The Syrian Constitutional Committee, which began its first session in nine months in Geneva on Monday as part of efforts to find a political solution to end Syria’s war, halted swiftly its meeting after three members tested positive for COVID-19, the United Nations said. And although the U.N. refused to identify the infected, one wonders: Is Assad running James Jeffery in circles?
By dispatching delegates to Geneva willing to self infect to halt any U.S. diplomatic effort at forcing Assad hand?
It looks like it when the U.N. refuses to identify the infected.
Hours earlier, U.S. Syria envoy James Jeffrey told reporters that the Assad government had agreed “under some Russian pressure” to take part in the week-long talks.
The session that the U.N. Special Envoy organized Geir Pedersen organized aims at making progress in drafting a new Syrian charter to pave the way for U.N.-sponsored elections. This is in line with a stalled 2015 U.N. Security Council resolution.
The office of U.N. Special Envoy for Syria Geir Pedersen did not identify the infected three of the 45 members of the small body of the Constitutional Committee.
The Syrian Government nominates 15 members. Another 30 members represent the opposition and the civil society equally.
Some toxic members of the civil society, like Haitham Manaa, are Assad agents and backers. They exist to dilute the impact of the whole civil society system.
FORCED TO SELF INFECT
The statement said:
Committee members were tested before they traveled to Geneva, and they were tested again on arrival, and the wearing of masks and strict social distancing measures were in place when they met at the Palais des Nations.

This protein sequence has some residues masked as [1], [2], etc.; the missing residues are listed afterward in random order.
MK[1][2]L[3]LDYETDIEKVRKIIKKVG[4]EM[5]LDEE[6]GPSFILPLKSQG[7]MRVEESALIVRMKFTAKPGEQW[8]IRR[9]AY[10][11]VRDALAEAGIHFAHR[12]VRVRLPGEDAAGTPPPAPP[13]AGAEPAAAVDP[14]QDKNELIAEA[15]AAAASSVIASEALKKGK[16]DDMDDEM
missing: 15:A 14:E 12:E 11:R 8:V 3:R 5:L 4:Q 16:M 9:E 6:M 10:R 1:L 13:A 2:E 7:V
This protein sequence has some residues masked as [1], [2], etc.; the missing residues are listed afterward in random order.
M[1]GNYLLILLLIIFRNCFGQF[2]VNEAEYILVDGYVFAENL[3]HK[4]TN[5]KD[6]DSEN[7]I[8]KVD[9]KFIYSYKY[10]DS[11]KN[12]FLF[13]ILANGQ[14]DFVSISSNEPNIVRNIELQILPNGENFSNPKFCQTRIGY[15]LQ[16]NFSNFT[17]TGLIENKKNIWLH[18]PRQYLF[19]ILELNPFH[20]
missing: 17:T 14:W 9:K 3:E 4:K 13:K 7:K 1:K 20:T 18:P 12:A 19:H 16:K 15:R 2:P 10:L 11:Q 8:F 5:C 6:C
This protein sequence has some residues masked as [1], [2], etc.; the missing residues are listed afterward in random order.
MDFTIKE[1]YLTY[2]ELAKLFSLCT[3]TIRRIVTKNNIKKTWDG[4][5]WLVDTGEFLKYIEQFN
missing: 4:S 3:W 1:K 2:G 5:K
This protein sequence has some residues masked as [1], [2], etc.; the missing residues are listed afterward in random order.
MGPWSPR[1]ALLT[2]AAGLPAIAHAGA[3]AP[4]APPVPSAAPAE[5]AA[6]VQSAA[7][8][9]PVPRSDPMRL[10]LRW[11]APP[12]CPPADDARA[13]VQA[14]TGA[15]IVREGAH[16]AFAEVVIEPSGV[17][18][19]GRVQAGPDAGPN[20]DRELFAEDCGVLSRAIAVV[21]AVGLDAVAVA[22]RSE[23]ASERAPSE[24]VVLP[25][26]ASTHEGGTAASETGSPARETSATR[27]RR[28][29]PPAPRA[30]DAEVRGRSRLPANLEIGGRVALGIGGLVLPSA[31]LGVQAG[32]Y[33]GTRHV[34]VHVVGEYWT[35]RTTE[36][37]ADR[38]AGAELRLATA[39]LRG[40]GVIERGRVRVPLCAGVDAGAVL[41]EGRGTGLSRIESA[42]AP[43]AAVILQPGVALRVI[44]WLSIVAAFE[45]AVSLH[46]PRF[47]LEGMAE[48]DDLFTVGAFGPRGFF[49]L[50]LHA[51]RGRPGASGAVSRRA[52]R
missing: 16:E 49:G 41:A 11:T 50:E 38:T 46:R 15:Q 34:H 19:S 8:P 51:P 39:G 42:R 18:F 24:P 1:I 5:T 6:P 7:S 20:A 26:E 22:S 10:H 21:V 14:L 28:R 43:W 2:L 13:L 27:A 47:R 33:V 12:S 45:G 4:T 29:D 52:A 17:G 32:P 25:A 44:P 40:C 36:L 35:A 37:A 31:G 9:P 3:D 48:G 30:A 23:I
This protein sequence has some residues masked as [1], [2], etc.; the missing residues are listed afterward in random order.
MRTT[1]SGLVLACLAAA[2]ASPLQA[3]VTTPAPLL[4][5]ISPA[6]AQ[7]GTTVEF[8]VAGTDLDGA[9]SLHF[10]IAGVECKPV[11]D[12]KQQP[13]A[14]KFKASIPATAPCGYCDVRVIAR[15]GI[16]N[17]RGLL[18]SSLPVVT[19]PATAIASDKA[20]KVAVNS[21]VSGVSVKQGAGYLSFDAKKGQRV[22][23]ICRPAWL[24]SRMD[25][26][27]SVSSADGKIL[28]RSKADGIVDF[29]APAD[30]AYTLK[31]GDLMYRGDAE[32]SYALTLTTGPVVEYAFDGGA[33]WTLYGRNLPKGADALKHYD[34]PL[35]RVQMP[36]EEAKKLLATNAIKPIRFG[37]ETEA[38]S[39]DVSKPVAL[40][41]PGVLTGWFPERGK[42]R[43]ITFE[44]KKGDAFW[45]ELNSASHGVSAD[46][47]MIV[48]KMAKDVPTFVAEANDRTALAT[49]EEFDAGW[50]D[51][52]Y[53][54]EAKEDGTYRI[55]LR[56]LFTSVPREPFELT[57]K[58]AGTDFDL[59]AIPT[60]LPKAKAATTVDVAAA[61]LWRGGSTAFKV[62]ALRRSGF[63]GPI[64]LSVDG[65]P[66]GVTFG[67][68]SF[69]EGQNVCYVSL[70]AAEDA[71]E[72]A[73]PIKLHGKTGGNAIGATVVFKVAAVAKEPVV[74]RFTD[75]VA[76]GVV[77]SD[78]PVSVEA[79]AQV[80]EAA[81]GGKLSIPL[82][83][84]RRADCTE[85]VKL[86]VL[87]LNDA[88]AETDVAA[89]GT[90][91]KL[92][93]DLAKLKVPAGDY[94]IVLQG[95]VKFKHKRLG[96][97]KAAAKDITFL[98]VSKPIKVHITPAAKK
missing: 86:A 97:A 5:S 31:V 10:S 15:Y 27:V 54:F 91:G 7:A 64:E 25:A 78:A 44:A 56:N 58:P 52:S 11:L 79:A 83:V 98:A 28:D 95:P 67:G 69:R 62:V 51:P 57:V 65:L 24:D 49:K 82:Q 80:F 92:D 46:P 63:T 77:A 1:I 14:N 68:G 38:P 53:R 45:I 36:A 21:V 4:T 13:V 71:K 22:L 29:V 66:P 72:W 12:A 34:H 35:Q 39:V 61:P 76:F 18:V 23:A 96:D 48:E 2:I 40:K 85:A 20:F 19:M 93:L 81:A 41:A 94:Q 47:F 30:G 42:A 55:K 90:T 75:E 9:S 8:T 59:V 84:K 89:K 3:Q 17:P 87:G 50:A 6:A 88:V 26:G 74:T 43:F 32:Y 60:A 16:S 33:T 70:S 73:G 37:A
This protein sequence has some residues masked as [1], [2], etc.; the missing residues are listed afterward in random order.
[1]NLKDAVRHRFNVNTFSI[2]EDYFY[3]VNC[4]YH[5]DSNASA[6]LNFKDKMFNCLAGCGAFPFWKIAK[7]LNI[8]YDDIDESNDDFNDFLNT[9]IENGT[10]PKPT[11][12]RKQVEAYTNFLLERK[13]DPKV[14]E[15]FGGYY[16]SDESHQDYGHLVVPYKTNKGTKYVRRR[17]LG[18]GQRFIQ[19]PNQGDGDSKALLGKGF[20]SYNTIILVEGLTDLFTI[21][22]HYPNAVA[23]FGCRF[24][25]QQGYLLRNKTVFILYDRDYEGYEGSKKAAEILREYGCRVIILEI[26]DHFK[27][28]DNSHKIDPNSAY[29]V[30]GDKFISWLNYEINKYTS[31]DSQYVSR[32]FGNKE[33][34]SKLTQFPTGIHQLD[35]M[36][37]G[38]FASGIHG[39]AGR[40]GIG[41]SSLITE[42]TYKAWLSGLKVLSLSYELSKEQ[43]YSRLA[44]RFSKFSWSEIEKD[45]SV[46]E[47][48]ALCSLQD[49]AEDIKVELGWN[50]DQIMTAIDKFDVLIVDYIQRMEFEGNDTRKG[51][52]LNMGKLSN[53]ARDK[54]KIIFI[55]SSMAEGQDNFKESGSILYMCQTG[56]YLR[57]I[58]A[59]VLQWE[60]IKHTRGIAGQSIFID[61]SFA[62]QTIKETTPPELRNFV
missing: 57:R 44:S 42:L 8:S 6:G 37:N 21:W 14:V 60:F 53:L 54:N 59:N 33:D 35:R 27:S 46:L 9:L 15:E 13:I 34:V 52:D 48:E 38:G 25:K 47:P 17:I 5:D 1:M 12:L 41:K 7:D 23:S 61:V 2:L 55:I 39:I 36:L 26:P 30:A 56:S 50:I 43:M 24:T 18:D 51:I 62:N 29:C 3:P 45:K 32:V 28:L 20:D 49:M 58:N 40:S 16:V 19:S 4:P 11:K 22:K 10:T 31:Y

It is probable that the three Assad delegates self-infected to put an end to the committee work. Something Assad has resisted from day one.
The statement said:
Following a constructive first meeting, the Third Session of the Constitutional Committee is currently on hold. The Office of the Special Envoy will make a further announcement in due course.
The U.N. informed the Swiss authorities and contact-tracing was under way.
Jeffrey said that Caesar Act was having a “serious political and psychological impact” on Assad.
So we are going after them in any way we can and after their international holdings, any way that they or their banks touch dollars, they are in trouble.
But Jeffrey also said, referring to a province in rebel-held northwestern Syria:
I have seen no indication that the Assad regime has given up its dream of a military victory beginning with Idlib.
Reuters contributed to this article.